A Phoenix of a Fresco rises in Detroit
This week, a space in Detroit that I was commissioned to create a huge work for had a small feature in the New York Times."The frescos on the walls were created by Paul Seftel with ground-up rocks and oxidized metal in anew take on ancient Egyptian processes."
Using aluminum powder, limestone, marble dust and iron oxide the 25ft x 6ft fresco was created against all odds in my studio in NYC last year, and by force and faith alone, was rolled up (miraculous in itself, but well engineered) and transported- installed as a permanent fixture in Greg Holm's 'Antietam'. Greg is a Detroit native, Architectural photographer, artist and all round pioneer is raising the standard in Detroit. We collaborated to create and produce Soft Corners at PSPS in 2011/2012. Brave and bold - a mover and shaker, my abstract work speaks to his art deco renovation, the opposition of forces making it whole. The sense of time, of decay, the history of elemental Detroit in its cracked earth, twisted metals, and history of fires, led me to invoke a the Phoenix Detroitus to rise from his walls, to speak of this era in which we are living.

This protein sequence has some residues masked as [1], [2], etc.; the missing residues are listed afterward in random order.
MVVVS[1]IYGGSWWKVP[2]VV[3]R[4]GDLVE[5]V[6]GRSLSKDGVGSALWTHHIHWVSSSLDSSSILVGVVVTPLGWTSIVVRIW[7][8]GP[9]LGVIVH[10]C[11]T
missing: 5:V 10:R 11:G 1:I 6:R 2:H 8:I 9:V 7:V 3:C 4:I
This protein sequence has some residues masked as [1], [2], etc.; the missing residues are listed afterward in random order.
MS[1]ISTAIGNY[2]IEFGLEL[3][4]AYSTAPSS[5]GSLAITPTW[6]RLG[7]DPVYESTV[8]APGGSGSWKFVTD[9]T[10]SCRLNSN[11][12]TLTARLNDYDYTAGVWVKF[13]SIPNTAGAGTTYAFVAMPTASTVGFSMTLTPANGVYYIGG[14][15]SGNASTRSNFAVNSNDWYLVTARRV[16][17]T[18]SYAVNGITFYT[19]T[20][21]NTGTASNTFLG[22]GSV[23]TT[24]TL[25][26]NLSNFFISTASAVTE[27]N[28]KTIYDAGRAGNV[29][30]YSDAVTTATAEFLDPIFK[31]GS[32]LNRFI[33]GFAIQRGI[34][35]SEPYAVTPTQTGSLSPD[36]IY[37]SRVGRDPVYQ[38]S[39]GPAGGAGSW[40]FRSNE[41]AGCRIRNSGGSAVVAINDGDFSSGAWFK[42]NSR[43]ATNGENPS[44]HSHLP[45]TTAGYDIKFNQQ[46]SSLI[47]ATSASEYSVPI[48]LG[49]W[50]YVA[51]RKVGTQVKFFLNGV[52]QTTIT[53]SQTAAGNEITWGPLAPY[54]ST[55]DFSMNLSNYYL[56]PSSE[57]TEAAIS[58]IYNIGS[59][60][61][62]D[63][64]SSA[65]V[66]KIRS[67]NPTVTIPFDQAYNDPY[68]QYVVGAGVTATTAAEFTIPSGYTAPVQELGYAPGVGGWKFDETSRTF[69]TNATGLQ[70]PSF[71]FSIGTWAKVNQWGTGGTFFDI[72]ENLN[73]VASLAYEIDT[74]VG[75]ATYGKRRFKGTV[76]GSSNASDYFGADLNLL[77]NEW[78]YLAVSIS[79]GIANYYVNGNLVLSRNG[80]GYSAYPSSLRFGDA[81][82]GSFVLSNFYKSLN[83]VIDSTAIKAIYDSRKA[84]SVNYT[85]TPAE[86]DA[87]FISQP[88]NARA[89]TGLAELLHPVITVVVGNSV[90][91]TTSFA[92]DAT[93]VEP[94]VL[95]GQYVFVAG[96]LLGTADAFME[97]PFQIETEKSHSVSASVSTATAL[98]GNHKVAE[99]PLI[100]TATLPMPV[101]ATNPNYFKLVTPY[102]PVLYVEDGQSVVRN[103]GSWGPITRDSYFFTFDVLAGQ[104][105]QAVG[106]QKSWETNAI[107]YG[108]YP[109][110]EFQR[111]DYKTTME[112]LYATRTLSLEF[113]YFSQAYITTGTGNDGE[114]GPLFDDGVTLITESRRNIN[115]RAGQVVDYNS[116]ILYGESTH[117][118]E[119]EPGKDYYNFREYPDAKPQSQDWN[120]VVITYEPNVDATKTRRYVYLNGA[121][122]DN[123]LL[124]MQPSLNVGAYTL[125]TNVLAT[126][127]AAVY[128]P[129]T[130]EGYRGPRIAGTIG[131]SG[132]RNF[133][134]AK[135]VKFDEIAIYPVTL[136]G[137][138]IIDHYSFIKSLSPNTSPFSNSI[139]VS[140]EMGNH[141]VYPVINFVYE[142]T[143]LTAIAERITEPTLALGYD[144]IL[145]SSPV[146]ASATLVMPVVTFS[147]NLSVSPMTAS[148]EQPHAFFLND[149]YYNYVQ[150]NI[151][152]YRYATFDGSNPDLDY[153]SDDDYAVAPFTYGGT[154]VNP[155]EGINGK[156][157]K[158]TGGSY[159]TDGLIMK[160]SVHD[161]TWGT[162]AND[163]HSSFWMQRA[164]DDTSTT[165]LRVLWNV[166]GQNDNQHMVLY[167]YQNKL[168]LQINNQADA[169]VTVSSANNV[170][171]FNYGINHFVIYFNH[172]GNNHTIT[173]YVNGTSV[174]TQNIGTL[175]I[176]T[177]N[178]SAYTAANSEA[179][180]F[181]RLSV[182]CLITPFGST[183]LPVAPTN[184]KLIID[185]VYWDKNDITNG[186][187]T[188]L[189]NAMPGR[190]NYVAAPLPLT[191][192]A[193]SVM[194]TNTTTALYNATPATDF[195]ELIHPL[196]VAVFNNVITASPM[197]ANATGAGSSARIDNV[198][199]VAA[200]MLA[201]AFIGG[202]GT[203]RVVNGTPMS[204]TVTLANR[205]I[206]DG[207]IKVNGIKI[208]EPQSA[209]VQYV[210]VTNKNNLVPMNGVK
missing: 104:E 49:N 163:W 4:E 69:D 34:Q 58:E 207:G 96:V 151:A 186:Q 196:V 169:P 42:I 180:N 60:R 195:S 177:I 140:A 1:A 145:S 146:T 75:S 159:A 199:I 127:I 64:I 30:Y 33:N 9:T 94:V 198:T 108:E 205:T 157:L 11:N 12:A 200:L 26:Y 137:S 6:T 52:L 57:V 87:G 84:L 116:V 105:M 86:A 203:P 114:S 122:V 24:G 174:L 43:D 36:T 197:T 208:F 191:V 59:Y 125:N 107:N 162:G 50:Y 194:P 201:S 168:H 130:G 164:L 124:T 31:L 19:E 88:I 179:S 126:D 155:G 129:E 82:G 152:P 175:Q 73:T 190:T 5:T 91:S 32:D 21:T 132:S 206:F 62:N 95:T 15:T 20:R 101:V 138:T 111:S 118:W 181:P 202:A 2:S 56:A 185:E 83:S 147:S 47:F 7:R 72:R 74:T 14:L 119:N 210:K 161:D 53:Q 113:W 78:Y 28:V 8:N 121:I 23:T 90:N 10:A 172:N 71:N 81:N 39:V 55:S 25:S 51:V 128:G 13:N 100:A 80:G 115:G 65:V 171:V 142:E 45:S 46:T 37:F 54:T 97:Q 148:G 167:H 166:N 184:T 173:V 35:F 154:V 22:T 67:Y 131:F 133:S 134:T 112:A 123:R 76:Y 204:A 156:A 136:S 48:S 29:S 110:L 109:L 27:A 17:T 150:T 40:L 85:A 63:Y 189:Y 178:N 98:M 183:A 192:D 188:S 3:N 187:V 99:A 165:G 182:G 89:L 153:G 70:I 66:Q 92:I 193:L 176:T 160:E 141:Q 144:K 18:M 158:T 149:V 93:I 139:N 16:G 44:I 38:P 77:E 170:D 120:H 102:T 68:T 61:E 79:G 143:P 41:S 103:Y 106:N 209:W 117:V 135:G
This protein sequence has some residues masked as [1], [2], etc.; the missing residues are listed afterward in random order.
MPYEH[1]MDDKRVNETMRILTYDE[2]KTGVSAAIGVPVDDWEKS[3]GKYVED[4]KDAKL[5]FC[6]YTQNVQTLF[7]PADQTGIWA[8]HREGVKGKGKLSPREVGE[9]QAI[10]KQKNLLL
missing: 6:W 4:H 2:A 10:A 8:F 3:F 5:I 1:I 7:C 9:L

With a legacy of frescoes, my work carries forward , even if in just the smallest of ways, The Detroit Industry Murals finding a new language in art for a new time, to express our forgotten histories beyond the edge of ourselves.
As Detroit gets more and more attention from above the line media with an agenda that spurs the creative class to build out of the rubble, transforming the dictionary of dereliction and making it vaguely palatable for big development money, the story returns to the Art of that late great city. The bones and girders ripped out from the majestic structures that loom across the landscape present the scene is that of the wasteland on the edge of the future that we inhabit. The writing is on the walls, and so are the legacy of famous paintings on the wall of their museums, ever watched and waiting to be picked at by the cultural vultures going straight in to rip out the heart. Saving the city or tomb raiding its inheritance? Still, somethings shall remain. Like Diego Rivera's frescoes that stand testament to life and the city during his time, and my work on the wall in Antietam, Eastern market. at least for a while.